ROAD CLOSURES DUE TO NHL HUB
As announced via Newslink on July 14th, ExPlace will be hosting the NHL Toronto Hub, with Hotel X playing home to the Boston Bruins, Tampa Bay Lightning, Washington Capitals, Philadelphia Flyers, and Pittsburgh Penguins. As a result, the following road closures will be in effect from Friday, July 24th to September 14th:
Princes’ Blvd @ Newfoundland Drive
Princes’ Blvd. @ Nunavut Road
Princes’ Blvd. @ New Brunswick Way
Princes’ Blvd. @ Ontario Drive
The above routes are closed to vehicular traffic. There will be a pedestrian and cycling route that will be on the interloc pad in front of Enercare Centre accessing Nunavut Road.
PATHWAYS TO EVENT RESUMPTION
Exhibition Place continues to work in conjunction with the Public Health for the City of Toronto, the Province of Ontario and the Federal Government of Canada, as it relates to the resumption of Business Events: trade and consumer shows, onferences and meetings and concerts, etc.
The Safe ReOpening Protocol will outline the responsibilities of Event Organizers, Exhibition Place and Government; working together to get back to the business of restarting our economy through hosting Business Events on the grounds of Exhibition Place. This is an ever-evolving document and it is relevant to what today’s protocols would look like if we could hold larger gatherings.
Your Sales Account Executive will be reaching out to you directly to provide you with the Safe ReOpening Protocol.
Click here to watch a conversation with Laura Purdy, General Manager at Exhibition place about COVID19, reopening guidelines, and next steps.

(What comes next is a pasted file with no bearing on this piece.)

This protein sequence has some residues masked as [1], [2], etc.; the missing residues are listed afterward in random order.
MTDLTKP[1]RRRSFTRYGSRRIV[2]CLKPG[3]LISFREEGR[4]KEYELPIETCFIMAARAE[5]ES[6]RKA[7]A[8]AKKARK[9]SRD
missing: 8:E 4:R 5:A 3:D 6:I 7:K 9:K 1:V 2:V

TORONTO CYCLIST ENDS 46 DAY MEMORIAL RIDE FOR GEORGE FLOYD AT EXPLACE
Toronto cyclist Matthew Cuesta's 46-day ride for George Floyd came to an end on the morning of July 14th at Exhibition Place. Cuesta cycled 46km every day, for 46 days — one day for each year Floyd lived. He celebrated his final day yesterday with a loop around the ExPlace grounds, and supporters came out in droves to accompany him.
Cuesta has been heading out daily at 5:30 am for the past 46 days, a brutal schedule meant to push him physically and mentally. “You have to go past comfortable to get uncomfortable to spark change and getting up to ride at 5 in the morning is not comfortable at all,” he says. The ride has certainly achieved its goal of sparking “uncomfortable conversations.” “I can go past physical pain, I can push past that — the mental is a lot worse,” he says. “You become a sponge for people’s emotions, not only the happiness and the encouragement but the anger and the sadness as well.”
One comment on social media, in particular, impacted him. When he was trying to promote the George Floyd ride on Strava, a man posted on social media that there are already enough platforms to discuss racism and he used his rides to escape these discussions. “I can’t escape it (racism) on my rides,” he says. Cuesta was pulled over by the OPP 11 years ago, and the officer claimed he was talking on his cell phone. Things escalated quickly and the officer asked to search his car. “I was young and I was scared so I let him search my car.” Cuesta says the incident ended without charges but it made him concerned about future encounters with police. “It is just that little thing in your back of your head,” he says.
Overall, Cuesta is happy with the support he has received and the people he has met. “It (the ride) is definitely doing what it is supposed to do.” Exhibition Place applauds, you, Mr. Cuesta!
Via BlogTO & CBC News